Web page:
A federal judge has refused a prosecutor’s request that he stay an order granting bail to a Chinese scientist accused of lying about her background to gain entry to the United States to perform research at UC Davis.
U.S. District Judge John A. Mendez issued an order Friday refusing the government’s request to stay an earlier decision by U.S. Magistrate Judge Kendall J. Newman granting bail to Dr. Juan Tang while she fights charges that she lied about her ties to China’s military.
Her lawyers say the charges could result in a jail sentence of as little as six months, and that given court shutdowns because of COVID-19 her case could take much longer to resolve.
“Defendant is not presently charged with a crime that carries a presumption of detention and the United States has not demonstrated good cause to warrant a stay of Magistrate Judge Newman’s carefully considered decision to release Defendant, subject to an extensive combination of conditions designed to best assure Defendant’s presence at all future proceedings in this case,” Mendez wrote.
Tang, 37, is accused of lying about her ties to the Chinese military and China’s Communist Party on her visa application to come to the United States to perform cancer research at UC Davis.
The FBI questioned her in June and seized her passport, and Tang subsequently sought refuge inside the Chinese consulate in San Francisco until she emerged for a doctor’s appointment in July and was arrested.
She has been held in the Sacramento County Main Jail since then, but Newman agreed last week to allow her release to go live in the home of a Bay Area lawyer who pledged $750,000 in home equity as a surety bond, despite the fact that he had never met or spoken to her before.
The lawyer, identified in court only as Mr. C, has said he emigrated from China decades ago and was prompted to come forward to help because he believes in the American justice system. He also has said he was acting on his own and had no contact with the Chinese government.
Tang’s lawyers, Malcolm Segal and Tom Johnson, sought to keep the lawyer’s identity secret to prevent protests from occurring outside his home. Segal said Thursday there already have been protests outside the closed federal building in downtown Sacramento denouncing Tang.
But Newman said during a Thursday hearing that he would only seal the lawyer’s home address and would allow his name and city of residence to appear on documents that will be filed in court as part of the process of putting the home up as collateral.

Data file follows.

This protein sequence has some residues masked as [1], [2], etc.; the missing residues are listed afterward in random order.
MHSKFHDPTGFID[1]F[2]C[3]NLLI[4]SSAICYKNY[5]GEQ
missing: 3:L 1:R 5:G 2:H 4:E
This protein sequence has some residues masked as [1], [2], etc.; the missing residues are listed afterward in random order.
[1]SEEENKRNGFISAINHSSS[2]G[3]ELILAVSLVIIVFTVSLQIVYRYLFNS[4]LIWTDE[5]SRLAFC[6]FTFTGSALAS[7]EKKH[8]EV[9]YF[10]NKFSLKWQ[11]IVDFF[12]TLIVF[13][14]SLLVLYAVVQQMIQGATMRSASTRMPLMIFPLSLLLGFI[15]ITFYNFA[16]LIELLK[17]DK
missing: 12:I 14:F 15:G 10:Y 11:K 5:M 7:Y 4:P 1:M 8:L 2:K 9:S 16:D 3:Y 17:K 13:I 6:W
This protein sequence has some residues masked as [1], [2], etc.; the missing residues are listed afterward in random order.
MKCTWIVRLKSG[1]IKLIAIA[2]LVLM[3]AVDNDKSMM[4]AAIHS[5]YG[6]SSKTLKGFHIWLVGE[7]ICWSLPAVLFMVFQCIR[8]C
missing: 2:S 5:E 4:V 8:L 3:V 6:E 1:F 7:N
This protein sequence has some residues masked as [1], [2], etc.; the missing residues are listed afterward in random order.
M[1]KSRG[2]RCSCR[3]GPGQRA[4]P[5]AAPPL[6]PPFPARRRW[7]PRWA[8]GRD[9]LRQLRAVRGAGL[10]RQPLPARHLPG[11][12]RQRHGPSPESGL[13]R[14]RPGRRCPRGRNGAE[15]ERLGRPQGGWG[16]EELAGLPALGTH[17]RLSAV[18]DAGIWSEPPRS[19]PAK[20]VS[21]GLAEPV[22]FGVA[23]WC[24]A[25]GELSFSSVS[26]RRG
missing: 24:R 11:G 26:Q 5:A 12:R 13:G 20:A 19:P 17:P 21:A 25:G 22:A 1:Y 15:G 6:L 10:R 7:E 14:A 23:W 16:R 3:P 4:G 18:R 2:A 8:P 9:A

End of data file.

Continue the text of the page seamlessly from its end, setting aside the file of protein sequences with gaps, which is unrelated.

Whether and when Tang actually will be released is still uncertain. Assistant U.S. Attorney Heiko Coppola has argued strenuously that she is a flight risk with no ties to this country.
“Judge Newman’s release order is unprecedented when considered in light of all the circumstances because it relies so heavily on a third party custodian who initially volunteered for service and later consented to posting the portion of the equity in his residence to secure Tang’s release,” he wrote in a court filing. “Tang has no personal or professional ties with the third party custodian.
“As of the August 27 and 28 hearings, Tang and the third party custodian had never spoken to each other or personally met. The third party custodian and his wife have never met nor are they acquainted with Tang’s husband, child or other family members. The lack of any personal connection between the proposed third party custodian and Tang is particularly troubling because he has none of intangible characteristics that make a third party custodian a viable option for an individual who is a flight risk.”
Tang’s lawyers dispute the government’s argument, saying Tang has no interest in becoming a fugitive over the case.
“No one alleges that the defendant is a danger to the community,” they wrote in court filings. “The government’s sole contention is that as a foreign citizen, albeit one without a passport, the defendant is a flight risk.
“The argument that this accomplished scientist is a flight risk is not grounded on anything she said or expressly manifested – she did not flee to the border or hide under another name – but rather on conduct which is at best ambiguous. After the Federal Bureau of Investigation seized her passport, laptop, and phone, but she was not arrested, Dr. Tang went to her country’s consulate and chose to stay there while she tried to understand what had occurred.
“Within hours of learning from consulate personnel that they were informed of an arrest warrant issued for her, she voluntarily left the consulate expecting to be arrested. She stopped only for a medical consultation before the FBI took her into custody.”
Tang’s arrest is part of a nationwide effort by the Justice Department to focus on Chinese researchers at American universities who prosecutors say have misled authorities about their ties to China’s military.
© 2020 The Sacramento Bee
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